Marriage’s Millers – Celebrating 200 years
May 02, 2024

marriages millers

A new venture for the SFH on tour collection, myself and our head baker Lee took a trip to Marriage’s Millers in Chelmsford. Marriage’s are celebrating their 200th anniversary this year and they invited us for a tour of their site. Marriage’s supply us with all our flour for the bakery and Lee, swears by it. 

We took the small trip down to Chelmsford, and, to be honest, the location of the Mill was not where we expected. Naively we both expected it to be in a field or on farmland. This was not the case, as it was actually in central Chelmsford. It’s actually rather that the city was probably built around the Mill, with a couple of the traditional buildings still standing around the mill too (albeit one of these has been turned into apartments). The Mill still had it’s rustic feel amongst the modern city life and industrialisation. 

We were greated by Simon who would be our tour guide and he delivered a brilliant presentation about the history of Marriages. I’ll be honest, I went into this not actually knowing much at all about the tradition of milling and came out of the presentation with a lot of new information. Here’s some of the facts, history and Marriage’s focus: 

As I mentioned earlier, Marriage’s are celebrating their 200th anniversary this year, which is incredible! The business has passed through generations since 1824, the original water mill transitioning to a steam mill and eventually an electric powered one like we see today. 

I’ll talk about the milling process later on as I briefly touch on the tour. 

Another interesting point that came out of the presentation was the relationship Marriage’s build with farmers and growers. Their focus is on quality and Lee agreed, it definitely shows with the end product. The relationships they build with farmers extends to the contracts and payment process, for example: 

If a farmer agrees a standard of grain with Marriage’s but actually produces a greater quality grain, Marriage’s will pay them more, going above and beyond the agreed contract rate. This little perk for growers means that Marriage’s receive the best grain and often growers will hold back their best just for Marriage’s. They also pay their growers quickly, rewarding them for a top-quality product.

Talking of quality, Marriage’s main focus is quality, focusing on quality over volume, maintaining a consistent, high-quality product throughout the milling process. They do this by constant testing of the grain, they employ an on-site labaratory, testing the moisture content, protein levels and even ash content to ensure consistency and quality. By monitoring these key parameters they can guarantee that their flour meets the standards customers expect. 

Not only do they have a lab, they also have an on-site bakery, skilled baker Kelvin conducts regular baking tests, assessing the flour’s performance in terms of texture, rise and flavour and providing invaluable feedback to the milling team. He’s also on hand to answer any baking queries from customers.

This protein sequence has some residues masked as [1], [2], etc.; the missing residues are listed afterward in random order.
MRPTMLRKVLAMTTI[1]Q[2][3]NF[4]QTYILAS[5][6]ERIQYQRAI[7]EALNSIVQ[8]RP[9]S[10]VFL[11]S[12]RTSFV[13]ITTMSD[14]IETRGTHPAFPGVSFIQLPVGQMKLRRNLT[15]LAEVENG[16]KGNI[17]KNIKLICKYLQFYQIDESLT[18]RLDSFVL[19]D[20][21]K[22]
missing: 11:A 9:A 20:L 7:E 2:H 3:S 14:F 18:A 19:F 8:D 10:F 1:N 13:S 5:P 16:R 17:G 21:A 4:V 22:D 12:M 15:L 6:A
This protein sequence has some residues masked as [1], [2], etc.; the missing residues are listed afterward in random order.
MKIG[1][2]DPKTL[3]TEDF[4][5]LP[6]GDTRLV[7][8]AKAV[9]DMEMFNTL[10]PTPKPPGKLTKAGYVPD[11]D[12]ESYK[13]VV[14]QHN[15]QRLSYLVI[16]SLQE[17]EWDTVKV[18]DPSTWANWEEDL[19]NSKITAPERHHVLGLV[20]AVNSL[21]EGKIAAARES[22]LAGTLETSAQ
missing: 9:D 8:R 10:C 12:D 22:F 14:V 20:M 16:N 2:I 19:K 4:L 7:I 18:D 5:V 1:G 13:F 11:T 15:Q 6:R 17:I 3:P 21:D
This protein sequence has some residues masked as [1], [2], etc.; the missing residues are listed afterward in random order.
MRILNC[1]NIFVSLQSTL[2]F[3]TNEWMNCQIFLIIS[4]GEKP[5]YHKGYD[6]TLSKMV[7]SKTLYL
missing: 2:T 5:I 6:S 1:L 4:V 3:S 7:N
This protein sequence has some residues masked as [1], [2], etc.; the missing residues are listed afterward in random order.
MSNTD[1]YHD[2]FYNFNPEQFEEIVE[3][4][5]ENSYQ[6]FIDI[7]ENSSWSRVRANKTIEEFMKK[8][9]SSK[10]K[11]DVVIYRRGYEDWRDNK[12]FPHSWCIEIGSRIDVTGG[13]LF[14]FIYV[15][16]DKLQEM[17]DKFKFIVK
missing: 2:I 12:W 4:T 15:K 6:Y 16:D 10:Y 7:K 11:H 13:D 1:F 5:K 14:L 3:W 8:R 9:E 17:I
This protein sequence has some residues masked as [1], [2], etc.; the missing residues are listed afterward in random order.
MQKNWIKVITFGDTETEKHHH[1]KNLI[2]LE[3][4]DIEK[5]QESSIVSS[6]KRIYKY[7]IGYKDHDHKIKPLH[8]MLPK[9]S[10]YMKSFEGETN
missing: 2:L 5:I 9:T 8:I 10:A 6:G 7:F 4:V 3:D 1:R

Simon led us on a tour of the mill, it’s much bigger than I expected, but he actually explained that Marriage’s is one of the smaller mills around the area, which, blew my mind a little. I can’t remember the exact tonnage of flour they produce every hour, but it was a huge amount. 

We were led through the milling process, which in the modern era is a roller mill process. Roller mills involve the use of rollers that crush and separate the grains into various components.  

Here’s a brief summary of the process: 

The wheat undergoes a thorough cleaning process to remove any impurities such as dirt, dust and foreign materials. It is then conditioned to optimize moisture content, which is crucial for the consistent milling. 

The milling process employs a blend of traditional millstones (how they produce their stoneblends) and the modern roller techniques, the wheat is carefully ground to produce flour of varying textures and fineness, roller milling ensures uniformity and consistency, whilst the traditional stone milling retains natural flavours. 

Sifting and separating then takes place, the flour undegoes this sifting process to remove any remaining bran or germ particles and achieve the desired level of refinement. 

As I mentioned earlier, quality control testing takes place constantly alongside the milling journey and will also take place in the bakery post production. 

Once it passes all of the quality standards and controls it’s bagged up (automatically) in various sizes and formats and event palletised via machine! 

We use Marriage’s flour in all of our bakes in the bakery, as I said, Lee swears by the quality of the flour and suggested it was the best flour he’s ever used.

Marriage’s celebrate 200 years, you can check out their website which has their story, top tips and recipes and even an online shop area. Thanks to the team at Marriage’s for inviting us over, we hope the celebrations go well.

Marriages Website